Task A. Div2.
It's easy to see that number x can appear in column i only once — in row x / i. For every column i, let's check that x divides i and x / i ≤ n. If all requirements are met, we'll update the answer.
The complexity is O(n)
Task B. Div2.
Let's consider two cases: n > m and n ≤ m.
If n > m, let's look at prefix sums. By pigeonhole principle, there are two equals sums modulo m. Assume S lmodm = S rmodm. Then the sum on segment [l + 1, r] equals zero modulo m, that means the answer is definitely "YES".
If n ≤ m, we'll solve this task using dynamic programming in O(m 2) time. Assume can[i][r] means if we can achieve the sum equal to r modulo m using only first i - 1 items. The updates in this dynamic programming are obvious: we either take number a i and go to the state can[i + 1][(r + a i) mod m] or not, then we'll get to the state can[i + 1][r].
The complexity is O(m 2).
Task A. Div1.
If Petya didn't ask p k, where p is prime and k ≥ 1, he would not be able to distinguish p k - 1 and p k.
That means, he should ask all the numbers p k. It's easy to prove that this sequence actually guesses all the numbers from 1 to n
The complexity is O(N 1.5) or O(NloglogN) depending on primality test.
Task B. Div1.
Let's look at the answer. It's easy to notice, that centers of that tree must turn into centers after applying the permutation. That means, permutation must have cycle with length 1 or 2 since there're at most two centers.
If permutation has cycle with length 1, we can connect all the other vertices to it.
For example, let's look at the permutation (4, 2, 1, 3). 2 is a cycle with length 2, so let's connect all the other vertices to it. The resulting tree edges would be (1, 2), (2, 3), (2, 4).
If answer has two centers, let's remove the edge between them. The tree will split into two connected parts. It's easy to see that they will turn into each other after applying permutation. That means, all cycles should be even.
It's easy to come up with answer with these restrictions. Let's connect vertices from the cycles with length 2. Then, let's connect vertices with odd position in cycles to first of these and vetices with even cycles to second one.
For example, let's consider permutation (6, 5, 4, 3, 1, 2). There are two cycles: (3, 4) и (1, 6, 2, 5). We add edge (3, 4), all other vertices we connect to these two, obtaining edges (1, 3), (6, 4), (2, 3), (5, 4).
The complexity is O(N).
Task C. Div1.
Let's split rectangle 106 × 106 by vertical lines into 1000 rectangles 103 × 106. Let's number them from left to right. We're going to pass through points rectangle by rectangle. Inside the rectangle we're going to pass the points in increasing order of y-coordinate if the number of rectangle is even and in decreasing if it's odd.
Let's calculate the maximum length of such a way. The coordinates are independent. By y-coordinate we're passing 1000 rectangles from 0 to 106, 109 in total. By x-coordinate we're spending 1000 to get to the next point of current rectangle and 2000 to get to next rectangle. That means, 2 * 109 + 2000000 in total, which perfectly fits.
The complexity is O(n * log(n))
Task D. Div1.
Let's optimize the first solution that comes to mind: O(m * d max), let's calculate can[t][v] — can we get to the vertice v, while passing exactly t edges.
Now, it's easy to find out that the set of edges we are able to go through changed only m times. Let's sort these edges in increasing order of d i, that means for each i d i ≤ d i + 1. Let's calculate can[t][v] only for t = d i. We can calculate can[d i + 1] using can[d i] by raising the adjacency matrix to the d i + 1 - d i power and applying it to can[d i].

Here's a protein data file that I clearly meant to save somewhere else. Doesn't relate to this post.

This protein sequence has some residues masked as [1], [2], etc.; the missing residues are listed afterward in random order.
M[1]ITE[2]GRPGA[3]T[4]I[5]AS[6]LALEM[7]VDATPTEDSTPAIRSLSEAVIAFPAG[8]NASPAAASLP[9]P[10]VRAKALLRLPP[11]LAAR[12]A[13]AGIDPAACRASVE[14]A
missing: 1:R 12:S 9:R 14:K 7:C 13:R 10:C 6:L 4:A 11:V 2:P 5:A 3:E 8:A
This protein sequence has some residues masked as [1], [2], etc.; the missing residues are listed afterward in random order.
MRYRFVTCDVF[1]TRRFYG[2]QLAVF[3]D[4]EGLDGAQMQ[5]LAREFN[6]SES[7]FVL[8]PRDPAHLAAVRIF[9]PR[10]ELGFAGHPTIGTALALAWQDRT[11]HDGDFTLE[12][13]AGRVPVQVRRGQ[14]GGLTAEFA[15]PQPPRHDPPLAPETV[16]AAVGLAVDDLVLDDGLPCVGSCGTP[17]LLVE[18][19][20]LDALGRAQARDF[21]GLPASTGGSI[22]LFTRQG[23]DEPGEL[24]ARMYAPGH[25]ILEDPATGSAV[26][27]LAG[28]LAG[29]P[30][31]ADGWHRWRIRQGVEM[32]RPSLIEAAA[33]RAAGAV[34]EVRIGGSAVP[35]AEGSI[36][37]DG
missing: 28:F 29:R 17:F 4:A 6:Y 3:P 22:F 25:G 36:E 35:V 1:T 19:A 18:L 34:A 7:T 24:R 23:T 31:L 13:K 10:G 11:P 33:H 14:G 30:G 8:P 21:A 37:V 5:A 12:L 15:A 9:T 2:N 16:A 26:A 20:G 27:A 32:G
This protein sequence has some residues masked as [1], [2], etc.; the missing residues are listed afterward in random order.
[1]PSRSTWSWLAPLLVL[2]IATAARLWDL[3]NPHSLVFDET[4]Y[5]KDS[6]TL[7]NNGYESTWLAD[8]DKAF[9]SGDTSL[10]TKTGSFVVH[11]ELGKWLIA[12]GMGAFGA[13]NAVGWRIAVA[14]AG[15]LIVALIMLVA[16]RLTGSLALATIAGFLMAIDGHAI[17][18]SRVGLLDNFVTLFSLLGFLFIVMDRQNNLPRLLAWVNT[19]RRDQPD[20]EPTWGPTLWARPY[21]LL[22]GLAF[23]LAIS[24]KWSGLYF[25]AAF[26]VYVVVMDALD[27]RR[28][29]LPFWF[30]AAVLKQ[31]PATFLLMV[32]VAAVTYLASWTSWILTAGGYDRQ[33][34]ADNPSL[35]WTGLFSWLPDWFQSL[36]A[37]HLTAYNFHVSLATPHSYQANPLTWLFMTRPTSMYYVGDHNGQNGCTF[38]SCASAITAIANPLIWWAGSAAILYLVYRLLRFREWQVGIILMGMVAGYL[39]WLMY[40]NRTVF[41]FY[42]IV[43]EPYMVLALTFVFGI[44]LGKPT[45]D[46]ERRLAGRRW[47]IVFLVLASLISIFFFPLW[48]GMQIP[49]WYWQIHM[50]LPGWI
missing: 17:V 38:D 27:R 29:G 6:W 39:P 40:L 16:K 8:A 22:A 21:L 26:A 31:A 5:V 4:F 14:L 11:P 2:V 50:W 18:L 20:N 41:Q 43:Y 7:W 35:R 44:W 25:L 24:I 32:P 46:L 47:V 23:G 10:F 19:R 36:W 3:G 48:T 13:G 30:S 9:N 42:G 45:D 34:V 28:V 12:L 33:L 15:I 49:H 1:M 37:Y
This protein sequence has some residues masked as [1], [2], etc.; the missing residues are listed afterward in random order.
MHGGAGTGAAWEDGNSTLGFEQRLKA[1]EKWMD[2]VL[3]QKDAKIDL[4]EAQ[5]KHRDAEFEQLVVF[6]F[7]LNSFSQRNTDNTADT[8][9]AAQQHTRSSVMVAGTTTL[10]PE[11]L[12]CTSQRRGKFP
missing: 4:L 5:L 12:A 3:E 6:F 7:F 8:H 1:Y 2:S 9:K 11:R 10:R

Next step is to fix an edge with maximal d i on our shortest path, let it be i. We know all the vertices we can be at moment d i, so we need to calculate the shortest path to n - 1 using edges we can go through. We can even use Floyd algorithm to calculate that.
The complexity of this solution is O(m * n 3 * log(d max)) and it's not enough.
Next observation is that adjacency matrix contains only zeroes or ones, so we can multiply these matrixes using bitsets in O(n 3 / 32).
This makes complexity O(m * n 3 * log(d max) / 32), which gets accepted.
Task E. Div1.
Let's solve an easier task first: independent of bipartivity, the color of edge changes.
Then we could write a solution, which is pretty similar to solution of Dynamic Connectivity Offline task in O(nlog 2n).
Let's consider only cases, where edges are not being deleted from the color graph. Then, we could use DSU with storing parity of the way to the parent along with parent. Now we can find parity of the path to the root by jumping through parents and xoring the parities. Also, we can connect two components by accurately calculating the parity of the path from one root to another.
Now edges are being deleted. For each edge and each color we know the segments of requests, when this edge will be in the graph of specified color. Let's build a segment tree on requests, in each vertex of the tree we store list of edges which exist on the subsegment. Every segment will be split into log parts, so, totally there would be n * log small parts.
Now we can dfs this segment tree with DSU. We get inside the vertex, apply all the requests inside it, go through the children and revert DSU to initial state. We also answer requests in leafs of the segment tree.
Let's return to initial task. We can't use this technique, because we don't know the exact segments of edge existence.
Instead, let's do following. Initially we add each edge right until the first appearance of this edge in requests. Now, when we're in some leaf, we found out which color this edge would be right until the next appearance of this edge. So, let's update this edge on that segment.
For each leaf we're going to make an update at most once, so the complexity is O(nlog 2 n).
If anything is unclear or bad-written, ask any questions.